Just under a year after the last iteration of its desktop processors were released, Intel has unleashed its 11th Generation CPUs codenamed “Rocket Lake”.

These new processors squeeze even more out of the company’s 14nm fabrication process that has been with us since 2015, but at the cost of two cores for this year’s flagship i9.

Whilst the i5-11600K has the same six cores as the i5-10600K, the i9-11900K goes from the ten cores of the i9-10600K to eight cores for the i9 11900K. This may sound like you are getting a 20% reduction in performance from this top-end CPU, but for gaming, the higher frequencies of these new CPUs trump the gains from an extra two cores (that most games won’t use anyway).

First, let’s take a look at the Core i9-11900K. The 14nm silicon is starting to cause issues with temperatures. Messing with the Intel Extreme Tuning Utility there was a fair amount of thermal throttling during stress testing. It’s not a CPU that I’d bother overclocking unless you have a meaty AIO cooler at the very least.


The CPU has a base frequency of 3.50 GHz with a max turbo frequency of 5.30 GHz. Utilising Intel’s adaptive boost allows two active cores to run at 5.30 GHz, dropping to 5.1 GHz for three-plus active cores. This also relies on a decent cooling solution to keep the silicon cooler than 70 degrees C. The plus side of this and Intel Thermal Velocity Boost is that gamers with a suitably cooled machine can get even more out of their CPUs without actually overclocking.

The Core i5-11600K has a base frequency of 3.90 GHz and a max turbo boost of 4.90 GHz. What this really means is up to two cores running at a max of 4.90 GHz, dropping to 4.60 GHz as soon as there are more than two active cores in play. Unlike the i9, the new i5 has the same number of cores as last time. The i5 runs at lower temperatures than the i9, making modest overclocks within the reach of most users.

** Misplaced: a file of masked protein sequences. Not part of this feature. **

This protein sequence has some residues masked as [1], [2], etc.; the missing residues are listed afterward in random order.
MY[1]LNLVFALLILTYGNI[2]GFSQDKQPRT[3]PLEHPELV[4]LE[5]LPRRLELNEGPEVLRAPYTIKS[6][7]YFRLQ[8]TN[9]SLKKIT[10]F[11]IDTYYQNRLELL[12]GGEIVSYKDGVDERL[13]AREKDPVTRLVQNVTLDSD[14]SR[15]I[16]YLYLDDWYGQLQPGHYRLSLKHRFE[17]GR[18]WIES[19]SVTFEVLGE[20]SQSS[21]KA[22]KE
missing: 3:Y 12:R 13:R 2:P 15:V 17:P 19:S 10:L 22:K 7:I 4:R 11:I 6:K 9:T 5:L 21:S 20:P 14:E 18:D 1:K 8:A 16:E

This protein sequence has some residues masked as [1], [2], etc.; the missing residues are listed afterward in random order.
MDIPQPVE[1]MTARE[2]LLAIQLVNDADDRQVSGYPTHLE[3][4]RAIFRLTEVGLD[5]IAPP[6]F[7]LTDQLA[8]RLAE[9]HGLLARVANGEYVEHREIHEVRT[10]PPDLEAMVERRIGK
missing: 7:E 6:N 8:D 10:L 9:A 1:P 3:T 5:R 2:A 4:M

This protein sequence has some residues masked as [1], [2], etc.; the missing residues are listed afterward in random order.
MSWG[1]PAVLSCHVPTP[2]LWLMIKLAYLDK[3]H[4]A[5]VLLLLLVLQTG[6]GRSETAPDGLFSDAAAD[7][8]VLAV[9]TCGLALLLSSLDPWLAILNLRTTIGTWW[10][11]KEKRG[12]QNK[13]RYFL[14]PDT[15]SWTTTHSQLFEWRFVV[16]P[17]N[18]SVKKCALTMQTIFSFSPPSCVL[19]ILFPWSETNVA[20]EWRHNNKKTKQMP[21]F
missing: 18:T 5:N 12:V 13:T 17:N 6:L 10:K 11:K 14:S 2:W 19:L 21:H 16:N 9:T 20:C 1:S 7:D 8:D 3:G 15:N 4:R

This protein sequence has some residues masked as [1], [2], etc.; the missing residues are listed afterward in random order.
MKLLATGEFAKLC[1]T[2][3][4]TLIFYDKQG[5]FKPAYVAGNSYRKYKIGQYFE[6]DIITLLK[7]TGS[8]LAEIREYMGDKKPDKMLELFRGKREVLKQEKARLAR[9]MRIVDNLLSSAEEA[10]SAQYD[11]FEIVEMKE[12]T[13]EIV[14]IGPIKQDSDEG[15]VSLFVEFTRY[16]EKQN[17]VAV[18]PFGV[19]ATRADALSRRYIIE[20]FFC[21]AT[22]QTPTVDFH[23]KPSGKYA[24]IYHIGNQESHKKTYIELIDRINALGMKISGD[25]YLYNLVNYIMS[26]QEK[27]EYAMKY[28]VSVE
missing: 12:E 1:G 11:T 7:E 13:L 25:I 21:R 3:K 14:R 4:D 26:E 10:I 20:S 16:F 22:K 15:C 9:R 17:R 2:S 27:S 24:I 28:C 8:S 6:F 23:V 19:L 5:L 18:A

The 11th Generation CPUs use the LGA 1200 socket of their predecessors, which means an upgrade doesn’t mean a new cooler. The both the 10th Gen and 11th Gen Intel CPUs work with last year’s motherboards based on the Z400-series chipset as well as the new Z500-series motherboards. A BIOS upgrade may be required to get the 11th Gen CPUs working. In all fairness, if you are splashing out on an Intel 11th Gen CPU, you really need to be pairing it with a Z500-series motherboard.

Whilst there are gains to be had in upgrading from a 10th Gen CPU to an 11th Gen CPU from a processing speed point-of-view, it is minimal. You’d get better bang for your buck upgrading your graphics card (if you can find one). However, an Intel 11th Generation CPU coupled with a suitable Z500-series motherboard unlocks the PCIe 4.0 bus for some astounding storage speeds.

A Gen 4 NVMe running in a PCIe 4.0 capable M.2 slot will achieve a staggering read speed of 7000 MB/s. That’s compared to the 130 MB/s of a traditional hard drive, 400 MB/s for a SATA SSD, and 3500 MB/s of a standard NVMe SSD. You are taking instantaneous Windows boot-ups and ultra-fast game loading times.

The new Core i5 and Core i9 CPUs are not really a viable upgrade if you are already sporting the 10th Gen CPUs. For a new gaming PC build, though, both the Core i9 11900K and i5 11600K come highly recommended, especially if you are mating them up with a Z590-based motherboard.


With both the i9 and i5 CPUs, the K suffix means that it is both unlocked and has an integrated GPU, the Intel UHD Graphics 750. The slightly cheaper KF version of the CPUs comes without the on-board GPU.

Like last year, the new i5 provides gamers with the best bang for their buck. I’d also recommend looking into the Core i5-11600KF, for gaming, saving yourself some money by purchasing the version of the chip without an on-board GPU. The Core i9-11900K remains the Intel CPU of choice for ultimate bragging rights, but the 14nm silicon draws a lot of power, which in turn means it gets a bit toasty, limiting tweaks for those without a monster cooling solution.

Both CPUs, coupled with a Z500-series motherboard, support the tasty new Gen 4 SSDs. These lightning-fast drives utilise the PCIe 4.0 bus, giving a mighty boost to loading times.

If you are in the Intel camp, both the Core i9-11900K and Core i7-11900K are worth a look for a new build, but unless you are keen on PCIe 4.0 SSDs, probably not worth the upgrade from the 10th Gen CPUs.

Intel 11th Gen
Intel 11th Generation Core Processor Review
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